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Sexual abuse is a reality many children have had to live with. Sexual abuse from close relatives is very common in different parts of the world, and especially in Nigeria. A high profile scandal which broke out was when Gbenga Obasanjo publicly said that his (then) wife had been sexually abused by her father, Otunba Alex Onabanjo; that was a scandal that rocked the country and yet, there are several women like the ex-Mrs Gbenga Obasanjo who have suffered sexual abuse, but no one ever wants to speak about it. Understandably…
How do you get people to believe you? If it’s your father, there’s the feeling that you don’t want to be the one to ruin your parent’s relationship. And there’s also the flip side; what if your mother does not believe you? That could be devastating.
The emotional and psychological impact of sexual abuse (particularly on children) have far reading effects and continue to weigh heavily even after people reach adulthood. Some are able to speak about it and find some measure of relief…others not so. One woman who publicly came out after several years to speak about her abuse and also helped put away her abuser is the Desperate Housewives‘ actress, Teri Hatcher. According to Yahoo! she was speaking at a UN event commemorating the International Day for the Elimination of Violence Against Women, when she broke down and cried as she spoke about being sexually abused by her uncle at the age of 7.
“I was convinced it was my fault and I blamed myself for what had happened, so I didn’t tell anyone and I was silent,” Hatcher said. “I did, however, unsurprisingly, start to act out and my mother decided to keep me away from my uncle. I didn’t see him anymore, but no one in my family ever asked exactly what happened. We remained silent.”
When she learned about one of his victims, an 11 year old girl, who had committed suicide because she had been continually abused, Teri knew she had to do something.
“I was helping my parents pack up my childhood home and I came across a current newspaper article about a beautiful 11-year-old girl named Sarah from my hometown,” Hatcher explained. “The story recounted how she had wrapped her head in a towel in order to avoid making a mess and shot herself in the head. Her reason? In a suicide note, she implicated my uncle, who had been sexually abusing her for years.”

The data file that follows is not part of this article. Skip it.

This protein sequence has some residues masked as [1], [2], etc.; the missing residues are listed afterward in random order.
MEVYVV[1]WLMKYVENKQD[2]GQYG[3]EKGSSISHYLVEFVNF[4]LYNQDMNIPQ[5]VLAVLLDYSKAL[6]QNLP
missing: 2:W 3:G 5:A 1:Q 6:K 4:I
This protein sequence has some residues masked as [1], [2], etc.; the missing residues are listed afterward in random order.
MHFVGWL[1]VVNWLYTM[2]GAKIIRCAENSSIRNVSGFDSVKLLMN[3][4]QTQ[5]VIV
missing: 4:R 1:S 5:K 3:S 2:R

“I am simply one in three women who is forced to accept violence as part of their life story,” Hatcher said during the UN event. And then she said something which is very profound:
“I am one of three women who for the rest of her life battles the voice in her head that accepts blame for abuse, a voice that is antithetical to self-esteem, self-worth, and happiness. This is a statistic that has to change. One in three women can no longer have to face a stigma and a fear that prevent them from seeking help.”
This is really crucial for Nigerian women. One in three women you see would have gone through some form of abuse or another and it would most likely have been sexual abuse. We cannot do anything about our past except learn from it and do our best to not let it control us. However, we can do something about a girl’s NOW.
If you know of a girl who is being sexually abused, please do something about it. Whatever you can do … speak to her parents, their religious leaders…anyone who will listen to you. And if you are a mother, Don’t EVER dismiss when your child comes to you with complaints of sexual abuse in any form. If she (or he) says an uncle or auntie fondled her or touched his private parts or anything which smacks as abuse to you, GET FIERCE! It’s better to be mistaken and alienate a relative than to play it safe and destroy your child’s life.
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